Building on the pioneering work of Equal Exchange in the previous round of the U.S. Agency for International Development (USAID)-funded Cooperative Development Program (CDP), NCBA CLUSA is educating cooperatives on the importance of member-driven capitalization plans as part of its current USAID CDP project Creating an Environment for Cooperative Expansion (CECE). As highlighted in Equal Exchange’s groundbreaking report, “Developing a strong capital base is one of the most critical issues facing group owned smallholder enterprises, cooperatives and associations in developing countries.”
For cooperatives, building capital through member-owner practices such as individual member equity accounts and indivisible reserves are critical for becoming sustainable businesses that have financial resources to grow business operations, serve their members and communities in meaningful ways, and be prepared when they fall on hard times, as we have all experienced during the COVID-19 pandemic.
In February 2021, NCBA CLUSA’s local partner in Tanzania, Rural Urban Development Initiatives (RUDI), organized a learning exchange trip for leaders of 25 agricultural cooperatives and savings and credit cooperatives (SACCOs) participating in CECE’s coaching program in Tanzania to visit other cooperatives in the country that have established strong capital bases.
In the Kilimanjaro Region, home to some of Tanzania’s oldest and most successful cooperatives, the group visited Kilimanjaro Native Cooperative Union (KNCU)—a second tier cooperative representing over 56,000 coffee farmers from 90 primary coffee co-ops, Mamsera Agricultural Marketing Cooperative—made up of over 1,800 coffee farmers, and Mashati SACCO, which has nearly 1000 members. These cooperatives have active members who do high volumes of business with their coops—be it financial transactions or selling their product—and KNCU and Mamsera have also invested in diversifying their revenue streams. For example, KNCU operates a hotel and has several other commercial building investments. Mamsera runs an agri-input shop, brickmaking and selling business, and photo shop, among other income-generating activities.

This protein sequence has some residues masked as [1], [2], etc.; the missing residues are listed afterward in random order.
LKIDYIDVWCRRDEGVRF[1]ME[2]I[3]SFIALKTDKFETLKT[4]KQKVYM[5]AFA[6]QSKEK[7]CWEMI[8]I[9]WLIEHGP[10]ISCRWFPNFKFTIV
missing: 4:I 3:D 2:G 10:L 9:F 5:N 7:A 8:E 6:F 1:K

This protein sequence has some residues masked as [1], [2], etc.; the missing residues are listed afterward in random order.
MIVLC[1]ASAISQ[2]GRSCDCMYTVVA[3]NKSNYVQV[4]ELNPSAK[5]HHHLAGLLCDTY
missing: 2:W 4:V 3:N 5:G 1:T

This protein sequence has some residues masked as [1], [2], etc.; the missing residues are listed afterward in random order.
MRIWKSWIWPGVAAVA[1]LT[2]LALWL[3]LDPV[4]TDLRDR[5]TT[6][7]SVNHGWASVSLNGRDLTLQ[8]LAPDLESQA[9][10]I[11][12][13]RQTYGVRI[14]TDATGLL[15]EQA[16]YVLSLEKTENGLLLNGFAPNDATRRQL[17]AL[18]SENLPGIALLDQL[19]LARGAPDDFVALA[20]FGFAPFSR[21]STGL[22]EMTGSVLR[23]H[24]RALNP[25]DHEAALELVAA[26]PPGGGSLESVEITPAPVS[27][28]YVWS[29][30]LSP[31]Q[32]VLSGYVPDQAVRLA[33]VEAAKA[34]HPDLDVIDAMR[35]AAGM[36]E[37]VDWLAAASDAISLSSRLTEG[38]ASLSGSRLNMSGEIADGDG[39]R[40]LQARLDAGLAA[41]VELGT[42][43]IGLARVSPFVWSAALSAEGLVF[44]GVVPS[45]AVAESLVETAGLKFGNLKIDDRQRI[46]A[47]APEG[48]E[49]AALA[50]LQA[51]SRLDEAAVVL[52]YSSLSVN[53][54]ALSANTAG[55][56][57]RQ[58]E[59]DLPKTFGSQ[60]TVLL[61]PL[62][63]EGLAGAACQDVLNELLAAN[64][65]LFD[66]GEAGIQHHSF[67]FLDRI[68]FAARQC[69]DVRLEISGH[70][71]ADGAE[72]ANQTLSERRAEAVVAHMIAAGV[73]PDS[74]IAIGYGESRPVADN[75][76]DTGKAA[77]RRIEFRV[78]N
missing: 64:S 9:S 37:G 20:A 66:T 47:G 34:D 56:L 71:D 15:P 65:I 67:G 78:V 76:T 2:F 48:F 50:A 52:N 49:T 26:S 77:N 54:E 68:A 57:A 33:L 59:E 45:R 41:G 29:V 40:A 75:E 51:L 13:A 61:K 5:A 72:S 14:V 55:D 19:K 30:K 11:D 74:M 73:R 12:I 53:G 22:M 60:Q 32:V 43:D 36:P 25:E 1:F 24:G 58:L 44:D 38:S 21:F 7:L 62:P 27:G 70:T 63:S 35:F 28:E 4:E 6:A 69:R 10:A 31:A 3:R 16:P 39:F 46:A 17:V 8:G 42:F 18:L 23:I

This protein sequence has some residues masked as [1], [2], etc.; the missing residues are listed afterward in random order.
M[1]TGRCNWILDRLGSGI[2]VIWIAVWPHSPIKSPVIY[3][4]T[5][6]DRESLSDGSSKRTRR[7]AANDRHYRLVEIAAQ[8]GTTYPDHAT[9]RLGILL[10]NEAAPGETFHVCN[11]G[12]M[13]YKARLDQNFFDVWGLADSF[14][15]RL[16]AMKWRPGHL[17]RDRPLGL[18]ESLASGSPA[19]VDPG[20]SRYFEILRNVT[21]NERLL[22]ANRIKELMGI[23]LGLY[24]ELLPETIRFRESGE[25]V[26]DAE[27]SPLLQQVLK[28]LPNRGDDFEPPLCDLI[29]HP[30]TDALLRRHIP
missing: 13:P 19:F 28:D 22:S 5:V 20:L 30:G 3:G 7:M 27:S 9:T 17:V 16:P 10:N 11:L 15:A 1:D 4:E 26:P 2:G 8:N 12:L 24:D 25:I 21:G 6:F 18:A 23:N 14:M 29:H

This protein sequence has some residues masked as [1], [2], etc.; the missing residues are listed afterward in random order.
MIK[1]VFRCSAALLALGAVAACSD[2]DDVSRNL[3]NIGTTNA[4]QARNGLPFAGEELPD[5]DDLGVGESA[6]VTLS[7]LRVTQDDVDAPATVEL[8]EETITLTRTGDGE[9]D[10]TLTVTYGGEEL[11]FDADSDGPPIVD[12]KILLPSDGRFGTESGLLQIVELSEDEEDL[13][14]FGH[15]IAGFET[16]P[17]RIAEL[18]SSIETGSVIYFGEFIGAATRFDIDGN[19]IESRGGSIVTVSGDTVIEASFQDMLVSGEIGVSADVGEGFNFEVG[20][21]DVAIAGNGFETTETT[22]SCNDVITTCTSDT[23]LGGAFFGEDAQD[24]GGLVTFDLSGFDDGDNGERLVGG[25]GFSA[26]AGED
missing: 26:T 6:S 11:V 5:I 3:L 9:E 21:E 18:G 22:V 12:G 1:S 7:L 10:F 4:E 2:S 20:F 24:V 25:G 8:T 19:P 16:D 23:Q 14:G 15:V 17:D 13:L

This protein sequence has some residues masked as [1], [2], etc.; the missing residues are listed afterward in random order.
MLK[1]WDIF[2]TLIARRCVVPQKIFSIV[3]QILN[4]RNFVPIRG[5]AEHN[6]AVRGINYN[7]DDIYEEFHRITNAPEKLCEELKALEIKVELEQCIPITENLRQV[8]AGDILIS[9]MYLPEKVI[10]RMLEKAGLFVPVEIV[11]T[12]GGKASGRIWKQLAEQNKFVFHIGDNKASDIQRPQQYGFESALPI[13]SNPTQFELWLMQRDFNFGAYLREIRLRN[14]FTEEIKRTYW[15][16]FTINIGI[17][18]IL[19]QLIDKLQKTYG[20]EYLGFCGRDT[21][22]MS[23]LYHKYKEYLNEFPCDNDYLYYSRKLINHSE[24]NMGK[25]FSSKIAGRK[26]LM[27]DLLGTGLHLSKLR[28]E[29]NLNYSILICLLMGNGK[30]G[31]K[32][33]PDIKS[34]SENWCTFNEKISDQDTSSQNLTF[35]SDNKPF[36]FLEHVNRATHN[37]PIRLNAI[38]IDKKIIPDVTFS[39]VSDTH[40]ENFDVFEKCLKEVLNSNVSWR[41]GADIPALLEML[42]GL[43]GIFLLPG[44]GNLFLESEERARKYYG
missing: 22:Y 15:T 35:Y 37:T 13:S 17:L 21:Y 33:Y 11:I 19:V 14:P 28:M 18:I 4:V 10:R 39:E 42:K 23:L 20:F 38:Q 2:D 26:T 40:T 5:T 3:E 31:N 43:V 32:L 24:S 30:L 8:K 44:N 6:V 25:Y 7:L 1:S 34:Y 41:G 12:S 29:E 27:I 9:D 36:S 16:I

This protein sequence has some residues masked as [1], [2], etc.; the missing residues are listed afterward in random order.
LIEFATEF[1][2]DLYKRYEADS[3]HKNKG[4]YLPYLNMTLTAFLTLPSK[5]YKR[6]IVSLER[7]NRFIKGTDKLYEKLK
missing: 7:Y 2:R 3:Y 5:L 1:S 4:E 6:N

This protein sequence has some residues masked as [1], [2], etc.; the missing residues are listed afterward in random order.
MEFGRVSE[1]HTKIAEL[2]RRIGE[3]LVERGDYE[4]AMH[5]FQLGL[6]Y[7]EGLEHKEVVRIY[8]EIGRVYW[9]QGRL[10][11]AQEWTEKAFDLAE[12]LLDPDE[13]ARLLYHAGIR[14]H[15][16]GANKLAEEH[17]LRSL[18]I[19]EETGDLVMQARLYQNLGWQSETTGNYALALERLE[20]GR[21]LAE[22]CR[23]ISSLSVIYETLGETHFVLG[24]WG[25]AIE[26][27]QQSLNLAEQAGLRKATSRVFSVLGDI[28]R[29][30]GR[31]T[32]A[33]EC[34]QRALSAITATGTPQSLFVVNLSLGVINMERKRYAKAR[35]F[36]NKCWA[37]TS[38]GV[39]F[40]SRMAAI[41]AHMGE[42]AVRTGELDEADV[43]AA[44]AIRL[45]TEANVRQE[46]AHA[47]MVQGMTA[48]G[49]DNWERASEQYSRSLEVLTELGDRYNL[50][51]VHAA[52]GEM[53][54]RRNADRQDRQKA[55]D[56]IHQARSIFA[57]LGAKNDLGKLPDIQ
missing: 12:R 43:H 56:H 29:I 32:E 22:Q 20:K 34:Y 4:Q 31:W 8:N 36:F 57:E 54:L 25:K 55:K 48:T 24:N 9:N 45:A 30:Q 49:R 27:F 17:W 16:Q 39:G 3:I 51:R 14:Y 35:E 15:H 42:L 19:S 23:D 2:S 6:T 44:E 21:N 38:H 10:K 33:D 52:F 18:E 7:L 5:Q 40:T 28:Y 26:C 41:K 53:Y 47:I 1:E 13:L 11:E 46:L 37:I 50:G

While individual member equity accounts grow based on the amount of business members do with their cooperatives and are critical savings mechanisms for members—particularly for farmers who don’t have much else to rely on in terms of safety nets for retirement—these cooperatives also understand the importance of their statutory reserves and going above and beyond to contribute to their collective, indivisible reserves. A portion of their income earned from these additional activities gets allocated to the collective, indivisible reserves. Many will argue that collective, indivisible equity is an even stronger expression of member loyalty and commitment than individual member equity because it is meant for the long-term success of the cooperative and its current and future members and their families and communities.
As exchange trip participant Emmanuel Kingazi reflected, “Through this program, I have the impression that success in cooperatives is grounded in individual and collective commitment, leadership and good governance, quality of services to members, hard work, team work, involvement of individual members, solidarity towards members and the community, and respect of cooperative principles. Respect for those values gave significant results to Mamsera AMCOS and Mashati SACCOS.’’
Since this exchange trip took place, RUDI has continued to work closely with the cooperatives participating in the CECE project to help them develop capitalization plans and strengthen their governance and management capacities to be able to implement these plans with transparency and accountability. In fact, these capacities are prerequisites to implementing any capitalization plans because managing cooperative members’ limited financial resources is such a huge responsibility. All members must understand the risks, but they must also understand the potential rewards. Well capitalized cooperatives can achieve long term success, weather shocks, improve members’ livelihoods and their communities’ well-being, and contribute to more inclusive and equitable economies.